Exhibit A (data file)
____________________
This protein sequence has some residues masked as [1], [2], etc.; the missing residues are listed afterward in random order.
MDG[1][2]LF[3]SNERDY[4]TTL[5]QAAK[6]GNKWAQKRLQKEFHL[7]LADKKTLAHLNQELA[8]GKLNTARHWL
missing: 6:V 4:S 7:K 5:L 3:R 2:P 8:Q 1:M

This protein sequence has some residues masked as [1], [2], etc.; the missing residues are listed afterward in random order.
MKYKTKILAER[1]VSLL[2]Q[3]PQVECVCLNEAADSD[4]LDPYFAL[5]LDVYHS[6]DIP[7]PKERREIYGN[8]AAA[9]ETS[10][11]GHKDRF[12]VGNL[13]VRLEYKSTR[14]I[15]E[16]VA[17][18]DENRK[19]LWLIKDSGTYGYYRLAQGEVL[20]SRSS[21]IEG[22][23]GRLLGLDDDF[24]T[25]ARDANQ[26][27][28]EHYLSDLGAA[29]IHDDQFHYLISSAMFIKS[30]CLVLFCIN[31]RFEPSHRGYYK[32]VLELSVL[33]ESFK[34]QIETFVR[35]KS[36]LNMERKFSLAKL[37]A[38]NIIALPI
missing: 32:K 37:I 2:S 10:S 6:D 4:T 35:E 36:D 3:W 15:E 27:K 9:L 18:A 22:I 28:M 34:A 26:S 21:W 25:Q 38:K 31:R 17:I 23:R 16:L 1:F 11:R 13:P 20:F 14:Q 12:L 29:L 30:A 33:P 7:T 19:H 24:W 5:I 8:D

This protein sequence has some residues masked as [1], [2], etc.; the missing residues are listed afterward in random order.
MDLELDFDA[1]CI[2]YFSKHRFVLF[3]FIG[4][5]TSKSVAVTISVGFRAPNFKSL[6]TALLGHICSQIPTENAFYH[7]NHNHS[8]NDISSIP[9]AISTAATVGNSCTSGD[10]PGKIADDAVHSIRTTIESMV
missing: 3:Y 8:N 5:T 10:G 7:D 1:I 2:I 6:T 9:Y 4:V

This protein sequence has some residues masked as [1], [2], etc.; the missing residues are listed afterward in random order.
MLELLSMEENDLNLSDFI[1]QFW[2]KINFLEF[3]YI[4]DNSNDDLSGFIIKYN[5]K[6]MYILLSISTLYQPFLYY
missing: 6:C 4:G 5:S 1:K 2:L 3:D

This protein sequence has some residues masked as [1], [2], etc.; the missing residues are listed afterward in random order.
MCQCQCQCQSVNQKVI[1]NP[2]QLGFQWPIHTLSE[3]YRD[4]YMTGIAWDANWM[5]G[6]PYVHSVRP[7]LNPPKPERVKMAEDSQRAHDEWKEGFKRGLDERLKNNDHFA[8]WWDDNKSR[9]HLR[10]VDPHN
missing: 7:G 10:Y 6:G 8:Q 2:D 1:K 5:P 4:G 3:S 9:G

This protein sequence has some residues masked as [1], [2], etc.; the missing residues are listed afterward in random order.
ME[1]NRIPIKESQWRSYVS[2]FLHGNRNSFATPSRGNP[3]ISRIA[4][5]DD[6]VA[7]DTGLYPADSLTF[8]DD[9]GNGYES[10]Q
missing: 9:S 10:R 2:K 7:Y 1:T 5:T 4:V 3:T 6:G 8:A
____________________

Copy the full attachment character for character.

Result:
This protein sequence has some residues masked as [1], [2], etc.; the missing residues are listed afterward in random order.
MDG[1][2]LF[3]SNERDY[4]TTL[5]QAAK[6]GNKWAQKRLQKEFHL[7]LADKKTLAHLNQELA[8]GKLNTARHWL
missing: 6:V 4:S 7:K 5:L 3:R 2:P 8:Q 1:M

This protein sequence has some residues masked as [1], [2], etc.; the missing residues are listed afterward in random order.
MKYKTKILAER[1]VSLL[2]Q[3]PQVECVCLNEAADSD[4]LDPYFAL[5]LDVYHS[6]DIP[7]PKERREIYGN[8]AAA[9]ETS[10][11]GHKDRF[12]VGNL[13]VRLEYKSTR[14]I[15]E[16]VA[17][18]DENRK[19]LWLIKDSGTYGYYRLAQGEVL[20]SRSS[21]IEG[22][23]GRLLGLDDDF[24]T[25]ARDANQ[26][27][28]EHYLSDLGAA[29]IHDDQFHYLISSAMFIKS[30]CLVLFCIN[31]RFEPSHRGYYK[32]VLELSVL[33]ESFK[34]QIETFVR[35]KS[36]LNMERKFSLAKL[37]A[38]NIIALPI
missing: 32:K 37:I 2:S 10:S 6:D 4:T 35:E 36:D 3:W 15:E 27:K 9:L 18:A 22:I 28:M 34:A 26:S 21:W 25:Q 38:K 31:R 17:I 23:R 16:L 1:F 11:R 13:P 20:F 14:Q 12:L 29:L 30:A 33:P 7:T 19:H 24:W 5:I 8:D

This protein sequence has some residues masked as [1], [2], etc.; the missing residues are listed afterward in random order.
MDLELDFDA[1]CI[2]YFSKHRFVLF[3]FIG[4][5]TSKSVAVTISVGFRAPNFKSL[6]TALLGHICSQIPTENAFYH[7]NHNHS[8]NDISSIP[9]AISTAATVGNSCTSGD[10]PGKIADDAVHSIRTTIESMV
missing: 3:Y 8:N 5:T 10:G 7:D 1:I 2:I 6:T 9:Y 4:V

This protein sequence has some residues masked as [1], [2], etc.; the missing residues are listed afterward in random order.
MLELLSMEENDLNLSDFI[1]QFW[2]KINFLEF[3]YI[4]DNSNDDLSGFIIKYN[5]K[6]MYILLSISTLYQPFLYY
missing: 6:C 4:G 5:S 1:K 2:L 3:D

This protein sequence has some residues masked as [1], [2], etc.; the missing residues are listed afterward in random order.
MCQCQCQCQSVNQKVI[1]NP[2]QLGFQWPIHTLSE[3]YRD[4]YMTGIAWDANWM[5]G[6]PYVHSVRP[7]LNPPKPERVKMAEDSQRAHDEWKEGFKRGLDERLKNNDHFA[8]WWDDNKSR[9]HLR[10]VDPHN
missing: 7:G 10:Y 6:G 8:Q 2:D 1:K 5:P 4:G 3:S 9:G

This protein sequence has some residues masked as [1], [2], etc.; the missing residues are listed afterward in random order.
ME[1]NRIPIKESQWRSYVS[2]FLHGNRNSFATPSRGNP[3]ISRIA[4][5]DD[6]VA[7]DTGLYPADSLTF[8]DD[9]GNGYES[10]Q
missing: 9:S 10:R 2:K 7:Y 1:T 5:T 4:V 3:T 6:G 8:A